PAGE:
But we should be cautious about putting too much capital in the belief that technology alone will allow us to ensure sustainable world food production for all and reduce world hunger in accordance with UN targets, or stop, let alone reverse climate change. Technology primarily addresses the supply side. There will be no solutions without acting on the demand side as well, notably western life-styles and their impact on food demand (in particular beef) and the environment. Here too the lead must be provided by the higher-income countries. It is in fact inconceivable to tell the developing countries that catching up with western life-styles, notably, in the consumption of meat and use of modern transport, is not credible unless the West does its part to limit consumption so that others can catch up at lower levels.
Where does this leave EU farmers?
Farming is fundamental to society, but more complex than any other activity. But EU farmers must wonder how they can be expected to contribute to satisfy world food demand, save energy and water, and preserve the environment, all at the same time, when farm payments and public support are on the down path (even if average long-term food prices remained high).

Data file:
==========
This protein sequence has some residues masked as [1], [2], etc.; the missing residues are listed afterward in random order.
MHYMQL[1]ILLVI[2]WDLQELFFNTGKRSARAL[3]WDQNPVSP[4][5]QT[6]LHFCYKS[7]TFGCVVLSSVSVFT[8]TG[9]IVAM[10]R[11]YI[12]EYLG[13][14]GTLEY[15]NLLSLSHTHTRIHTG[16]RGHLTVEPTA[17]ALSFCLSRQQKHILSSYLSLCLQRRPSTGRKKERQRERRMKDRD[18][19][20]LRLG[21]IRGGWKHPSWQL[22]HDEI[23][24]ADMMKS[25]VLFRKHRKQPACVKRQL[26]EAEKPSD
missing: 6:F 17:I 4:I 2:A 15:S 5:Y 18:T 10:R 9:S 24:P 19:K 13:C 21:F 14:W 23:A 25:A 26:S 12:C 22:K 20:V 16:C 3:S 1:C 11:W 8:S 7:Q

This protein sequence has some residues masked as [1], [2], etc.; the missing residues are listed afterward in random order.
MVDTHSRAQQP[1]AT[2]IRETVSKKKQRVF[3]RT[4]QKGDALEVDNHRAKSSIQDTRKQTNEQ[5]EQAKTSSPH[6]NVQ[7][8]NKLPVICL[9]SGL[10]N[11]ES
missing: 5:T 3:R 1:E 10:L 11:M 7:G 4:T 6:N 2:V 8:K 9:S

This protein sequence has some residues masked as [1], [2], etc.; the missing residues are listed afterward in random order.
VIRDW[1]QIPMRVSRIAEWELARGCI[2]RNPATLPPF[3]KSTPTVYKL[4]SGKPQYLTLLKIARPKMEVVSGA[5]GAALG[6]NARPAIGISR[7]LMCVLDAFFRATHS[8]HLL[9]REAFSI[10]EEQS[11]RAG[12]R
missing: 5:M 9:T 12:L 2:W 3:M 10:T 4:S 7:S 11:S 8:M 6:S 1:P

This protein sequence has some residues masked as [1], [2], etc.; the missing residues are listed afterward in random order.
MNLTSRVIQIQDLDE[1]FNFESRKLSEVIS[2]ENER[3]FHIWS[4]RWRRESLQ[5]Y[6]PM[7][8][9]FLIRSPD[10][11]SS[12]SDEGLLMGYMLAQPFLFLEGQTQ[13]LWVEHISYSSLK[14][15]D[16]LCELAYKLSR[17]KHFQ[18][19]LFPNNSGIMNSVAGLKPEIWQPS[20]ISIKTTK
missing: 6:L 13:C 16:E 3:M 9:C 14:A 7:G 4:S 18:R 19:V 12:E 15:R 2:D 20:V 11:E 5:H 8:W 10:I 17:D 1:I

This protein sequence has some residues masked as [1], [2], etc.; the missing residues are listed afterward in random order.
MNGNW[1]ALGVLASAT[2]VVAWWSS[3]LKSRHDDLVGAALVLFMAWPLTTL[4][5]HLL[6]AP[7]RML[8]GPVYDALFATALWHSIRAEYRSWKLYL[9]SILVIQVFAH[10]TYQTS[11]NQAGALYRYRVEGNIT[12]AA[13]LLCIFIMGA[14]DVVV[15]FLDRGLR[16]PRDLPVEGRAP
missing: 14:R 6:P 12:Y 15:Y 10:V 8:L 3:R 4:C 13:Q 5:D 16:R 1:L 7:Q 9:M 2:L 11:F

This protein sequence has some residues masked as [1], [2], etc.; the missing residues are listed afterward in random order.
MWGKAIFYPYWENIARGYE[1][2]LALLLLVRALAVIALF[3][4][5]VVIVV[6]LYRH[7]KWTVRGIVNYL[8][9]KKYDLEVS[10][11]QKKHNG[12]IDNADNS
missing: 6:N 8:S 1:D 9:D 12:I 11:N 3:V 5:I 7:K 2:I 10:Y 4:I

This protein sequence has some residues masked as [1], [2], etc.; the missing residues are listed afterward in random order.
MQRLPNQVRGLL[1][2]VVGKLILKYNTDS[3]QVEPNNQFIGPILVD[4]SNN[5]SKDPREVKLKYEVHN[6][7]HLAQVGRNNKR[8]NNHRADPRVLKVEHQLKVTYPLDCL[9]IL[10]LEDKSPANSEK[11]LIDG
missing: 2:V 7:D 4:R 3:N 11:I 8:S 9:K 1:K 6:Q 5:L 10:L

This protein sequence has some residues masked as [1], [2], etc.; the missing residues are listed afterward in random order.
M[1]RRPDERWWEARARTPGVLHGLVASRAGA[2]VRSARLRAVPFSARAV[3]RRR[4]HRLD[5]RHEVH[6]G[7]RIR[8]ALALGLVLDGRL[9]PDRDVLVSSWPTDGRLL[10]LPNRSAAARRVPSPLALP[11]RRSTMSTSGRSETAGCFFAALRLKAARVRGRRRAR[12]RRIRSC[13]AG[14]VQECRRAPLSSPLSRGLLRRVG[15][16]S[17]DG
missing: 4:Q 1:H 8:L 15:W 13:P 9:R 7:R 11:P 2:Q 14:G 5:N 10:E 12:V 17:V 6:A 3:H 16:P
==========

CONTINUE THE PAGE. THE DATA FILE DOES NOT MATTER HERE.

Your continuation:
Weakening, let alone scrapping the CAP, as a growing number of people advocate, would involve a number of risks, and actually mean throwing out the baby with the bath water. The risks include: production intensification with increased pollution, land abandonment with rural desertification and reduced farm output, accelerated urbanization with additional infrastructural and environmental costs and loss of agricultural land, potential difficulties for the Internal Market, higher world food prices with serious humanitarian, economic and political consequences, in particular for the poor at home and for the net- food-importing developing countries.